– the pizzaiolo (pizza maker) is a maestro, a master of ingredients and technique with dough stretching skills and at least a 3 year apprenticeship (an oven operator addetto al forno or pizza maker assistant aiuto pizzaiolo must serve an apprenticeship for 1 to 2 years)
– the crust is thin, soft and light because the dough is made the day before allowing the yeast to rise for at least 10 to 15 hours
– the pizzerias that make the traditional pizza “verace” are members of the Associazione Verace Pizza Napoletana.
Here are a list of AVPN US members who are committed to preserving and protecting the culinary and cultural history of a true Italian pizza. Bravi! Only 2 are listed in my area. I have been to Spacca Napoli Pizzeria in Chicago who believe that “pizza isn’t just a food, it’s a way of being”. Think about that the next time you order a pizza! I do everytime I eat pizza in Italy and bemoan my plight most times I eat pizza in the US.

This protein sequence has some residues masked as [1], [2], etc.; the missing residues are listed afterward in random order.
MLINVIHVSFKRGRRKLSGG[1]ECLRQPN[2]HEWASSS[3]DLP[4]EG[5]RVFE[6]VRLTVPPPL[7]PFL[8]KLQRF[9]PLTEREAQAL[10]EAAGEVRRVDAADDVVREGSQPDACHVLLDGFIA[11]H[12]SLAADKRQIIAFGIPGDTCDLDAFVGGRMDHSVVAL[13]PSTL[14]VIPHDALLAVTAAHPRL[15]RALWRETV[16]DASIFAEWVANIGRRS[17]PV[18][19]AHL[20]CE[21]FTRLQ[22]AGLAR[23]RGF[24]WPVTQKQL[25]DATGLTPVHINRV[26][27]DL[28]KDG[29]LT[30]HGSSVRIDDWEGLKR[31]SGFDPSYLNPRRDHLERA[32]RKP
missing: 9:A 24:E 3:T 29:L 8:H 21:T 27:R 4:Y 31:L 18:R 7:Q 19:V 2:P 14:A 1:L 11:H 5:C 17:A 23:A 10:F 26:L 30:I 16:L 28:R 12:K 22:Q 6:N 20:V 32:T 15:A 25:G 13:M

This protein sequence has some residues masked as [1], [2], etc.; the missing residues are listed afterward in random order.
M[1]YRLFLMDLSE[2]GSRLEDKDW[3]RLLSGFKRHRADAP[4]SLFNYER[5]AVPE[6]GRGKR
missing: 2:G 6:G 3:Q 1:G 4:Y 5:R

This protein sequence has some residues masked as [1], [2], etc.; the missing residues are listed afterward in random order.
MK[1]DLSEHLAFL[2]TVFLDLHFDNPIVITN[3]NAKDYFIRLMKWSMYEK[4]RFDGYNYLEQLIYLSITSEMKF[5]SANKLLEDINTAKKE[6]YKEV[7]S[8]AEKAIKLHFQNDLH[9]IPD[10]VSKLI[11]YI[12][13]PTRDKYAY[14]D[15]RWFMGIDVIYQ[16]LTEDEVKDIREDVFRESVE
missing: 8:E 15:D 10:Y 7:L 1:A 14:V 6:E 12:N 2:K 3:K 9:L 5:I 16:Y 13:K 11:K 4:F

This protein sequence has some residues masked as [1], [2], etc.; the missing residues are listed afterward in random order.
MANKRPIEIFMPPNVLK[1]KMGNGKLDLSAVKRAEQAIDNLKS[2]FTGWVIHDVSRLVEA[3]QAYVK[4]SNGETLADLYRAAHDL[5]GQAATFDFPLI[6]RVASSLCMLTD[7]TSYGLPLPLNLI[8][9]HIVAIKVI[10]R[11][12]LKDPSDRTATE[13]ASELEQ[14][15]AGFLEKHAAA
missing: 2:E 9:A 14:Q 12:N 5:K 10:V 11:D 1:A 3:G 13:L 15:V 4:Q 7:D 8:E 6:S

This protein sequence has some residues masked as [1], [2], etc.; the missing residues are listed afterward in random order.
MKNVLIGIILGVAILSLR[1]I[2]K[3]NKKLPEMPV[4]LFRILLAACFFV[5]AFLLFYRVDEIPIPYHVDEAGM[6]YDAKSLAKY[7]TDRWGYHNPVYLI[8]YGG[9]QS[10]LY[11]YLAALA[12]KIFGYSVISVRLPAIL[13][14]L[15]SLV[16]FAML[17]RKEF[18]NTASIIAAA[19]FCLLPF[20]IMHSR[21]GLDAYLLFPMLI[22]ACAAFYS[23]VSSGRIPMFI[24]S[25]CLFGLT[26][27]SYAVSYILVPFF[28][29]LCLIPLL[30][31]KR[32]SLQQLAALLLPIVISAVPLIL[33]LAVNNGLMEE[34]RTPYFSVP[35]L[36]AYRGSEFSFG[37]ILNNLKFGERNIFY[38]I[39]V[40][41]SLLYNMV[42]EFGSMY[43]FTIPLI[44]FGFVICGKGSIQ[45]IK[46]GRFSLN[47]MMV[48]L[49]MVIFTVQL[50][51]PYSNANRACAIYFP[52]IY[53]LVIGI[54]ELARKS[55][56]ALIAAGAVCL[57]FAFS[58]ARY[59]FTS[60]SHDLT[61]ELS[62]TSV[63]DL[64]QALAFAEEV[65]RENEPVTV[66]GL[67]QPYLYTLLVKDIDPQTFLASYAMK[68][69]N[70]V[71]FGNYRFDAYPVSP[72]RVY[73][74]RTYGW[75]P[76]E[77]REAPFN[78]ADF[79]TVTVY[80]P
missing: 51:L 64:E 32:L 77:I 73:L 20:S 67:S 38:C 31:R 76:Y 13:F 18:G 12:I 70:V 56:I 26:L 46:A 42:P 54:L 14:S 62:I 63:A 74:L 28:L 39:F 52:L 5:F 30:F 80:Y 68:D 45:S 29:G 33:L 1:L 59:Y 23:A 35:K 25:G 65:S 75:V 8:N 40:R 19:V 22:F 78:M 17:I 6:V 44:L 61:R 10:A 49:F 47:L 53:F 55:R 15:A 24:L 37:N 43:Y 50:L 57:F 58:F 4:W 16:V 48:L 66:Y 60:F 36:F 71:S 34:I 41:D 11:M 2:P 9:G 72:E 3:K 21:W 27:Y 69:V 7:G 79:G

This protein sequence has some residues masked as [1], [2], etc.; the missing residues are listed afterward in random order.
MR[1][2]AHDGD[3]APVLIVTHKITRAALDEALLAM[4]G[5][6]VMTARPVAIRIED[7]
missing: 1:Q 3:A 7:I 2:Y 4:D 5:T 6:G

Click to watch the making of a true Italian pizza.
Significantly known to raise my endorphin levels and put me in a very happy place, Italian style drinking chocolate is NOT to be confused with hot cocoa. Drinking chocolate is thick as soft pudding and not too sweet. Served in cafe’s and bars throughout Italy as cioccolata calda (hot chocolate), it is frothy yet dense with a deep chocolate flavor. Often served con panna, with whipped cream, it is meant to be sipped and savored.
You can make Italian style drinking chocolate on the stove top by slowly stirring the chocolate into the measured amount of milk or you can invest in a European style Hot Chocolate maker. There are several models on the market from cafe quality machines that cost over a thousand dollars to the $99.00 Bialetti brand, best known for the iconic Moka pot (the Italian version of the stove top coffee brewer). In Italy sachets of chocolate powder and milk are blended and therein lies the secret to this iconic drink -the chocolate powder mixture. Eraclea, Slitti and Venchi making some of the best.